Here I will show you the NTP configurations which must be done to make sure NTP itself syncs the hwclock with local clock during system startup and you need not worry about any more manual configurations.
If you are using HP ProLiant Blade servers then it is always recommended to set the BIOS date and time using SNTP or else for all other hardware make sure your BIOS is pointing to correct date and time.
Exit the below file and change SYNC_HWCLOCK to “yes“
# Options for ntpdate
# Number of retries before giving up
# Set to ‘yes’ to sync hw clock after successful ntpdate
Next add the list of your NTP servers in the below file
This file will be referenced by ntpdate service , below is the content of ntpdate.service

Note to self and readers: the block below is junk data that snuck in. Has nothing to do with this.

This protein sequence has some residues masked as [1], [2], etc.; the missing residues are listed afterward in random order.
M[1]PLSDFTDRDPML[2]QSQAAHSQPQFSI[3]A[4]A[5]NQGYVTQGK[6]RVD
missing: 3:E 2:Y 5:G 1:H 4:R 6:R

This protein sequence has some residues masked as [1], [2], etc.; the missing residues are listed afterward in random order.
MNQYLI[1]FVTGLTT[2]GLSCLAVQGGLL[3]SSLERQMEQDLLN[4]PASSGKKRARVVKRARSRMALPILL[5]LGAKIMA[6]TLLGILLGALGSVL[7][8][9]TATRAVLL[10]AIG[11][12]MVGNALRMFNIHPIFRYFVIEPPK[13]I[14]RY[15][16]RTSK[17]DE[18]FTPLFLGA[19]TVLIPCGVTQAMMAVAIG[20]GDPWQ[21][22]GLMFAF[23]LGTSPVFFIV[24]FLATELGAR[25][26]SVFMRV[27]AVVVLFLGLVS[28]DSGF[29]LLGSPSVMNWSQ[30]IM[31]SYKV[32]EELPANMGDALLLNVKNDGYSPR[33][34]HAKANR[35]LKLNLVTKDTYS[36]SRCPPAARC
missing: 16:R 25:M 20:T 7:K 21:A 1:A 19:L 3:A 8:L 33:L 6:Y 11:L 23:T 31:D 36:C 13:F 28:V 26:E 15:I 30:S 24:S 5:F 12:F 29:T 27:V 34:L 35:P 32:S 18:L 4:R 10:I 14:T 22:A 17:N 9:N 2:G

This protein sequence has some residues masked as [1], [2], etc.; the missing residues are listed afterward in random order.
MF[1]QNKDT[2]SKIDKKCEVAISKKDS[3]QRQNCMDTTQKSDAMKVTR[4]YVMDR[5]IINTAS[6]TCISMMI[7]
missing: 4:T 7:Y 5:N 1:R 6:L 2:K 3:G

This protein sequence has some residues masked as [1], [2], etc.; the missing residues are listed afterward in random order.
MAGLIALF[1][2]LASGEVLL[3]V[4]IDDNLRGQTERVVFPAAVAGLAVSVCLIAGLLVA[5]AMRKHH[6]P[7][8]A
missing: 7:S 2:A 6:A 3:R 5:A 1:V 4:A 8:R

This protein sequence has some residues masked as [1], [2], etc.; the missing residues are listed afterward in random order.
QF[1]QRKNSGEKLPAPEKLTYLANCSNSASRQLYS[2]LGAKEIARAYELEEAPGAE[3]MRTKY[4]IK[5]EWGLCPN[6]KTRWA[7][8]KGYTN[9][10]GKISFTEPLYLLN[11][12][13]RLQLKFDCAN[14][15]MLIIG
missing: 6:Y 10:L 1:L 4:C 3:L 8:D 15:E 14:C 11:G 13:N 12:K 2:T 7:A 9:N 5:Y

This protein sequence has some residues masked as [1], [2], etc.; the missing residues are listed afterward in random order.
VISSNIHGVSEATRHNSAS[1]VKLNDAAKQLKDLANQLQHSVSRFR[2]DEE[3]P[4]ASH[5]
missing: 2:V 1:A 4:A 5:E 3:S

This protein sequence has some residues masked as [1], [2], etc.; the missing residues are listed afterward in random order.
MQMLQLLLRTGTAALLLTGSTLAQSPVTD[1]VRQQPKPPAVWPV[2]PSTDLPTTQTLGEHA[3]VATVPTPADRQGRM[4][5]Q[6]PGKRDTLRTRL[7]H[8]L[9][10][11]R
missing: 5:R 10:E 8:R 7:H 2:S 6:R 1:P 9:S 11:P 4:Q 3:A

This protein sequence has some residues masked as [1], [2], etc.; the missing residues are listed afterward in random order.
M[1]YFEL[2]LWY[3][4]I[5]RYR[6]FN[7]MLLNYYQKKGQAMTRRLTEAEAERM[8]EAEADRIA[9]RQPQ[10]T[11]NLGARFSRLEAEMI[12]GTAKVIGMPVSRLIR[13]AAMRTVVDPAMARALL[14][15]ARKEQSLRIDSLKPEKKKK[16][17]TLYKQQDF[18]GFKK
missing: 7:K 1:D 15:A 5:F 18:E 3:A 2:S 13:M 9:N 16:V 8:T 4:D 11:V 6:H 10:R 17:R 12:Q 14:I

Description=Set time via NTP
After=syslog.target network.target nss-lookup.target
Here as you see the script calls “/usr/libexec/ntpdate-wrapper” which calls “ntpstep=/etc/ntp/step-tickers” to make sure ntp syncs hwclock
Next enable the ntpdate service to make sure it is called at next reboot
NOTE: As long as NTPD daemon is running, you will not be able to start ntpdate service
If you wish to start ntpdate service runtime then you have two options
1. Disable ntpd service and then start ntpdate.service
2. Execute ntpdate using -u variable, with this the service will be called using random port number
To stop NTPD daemon
Next start ntpdate service
Next again start ntp service
OR you can execute below command (Here replace the 1.in.pool.ntp.org with your NTP server)
27 Apr 20:38:59 ntpdate: adjust time server 1.in.pool.ntp.org offset -0.004723 sec
I hope the article was useful.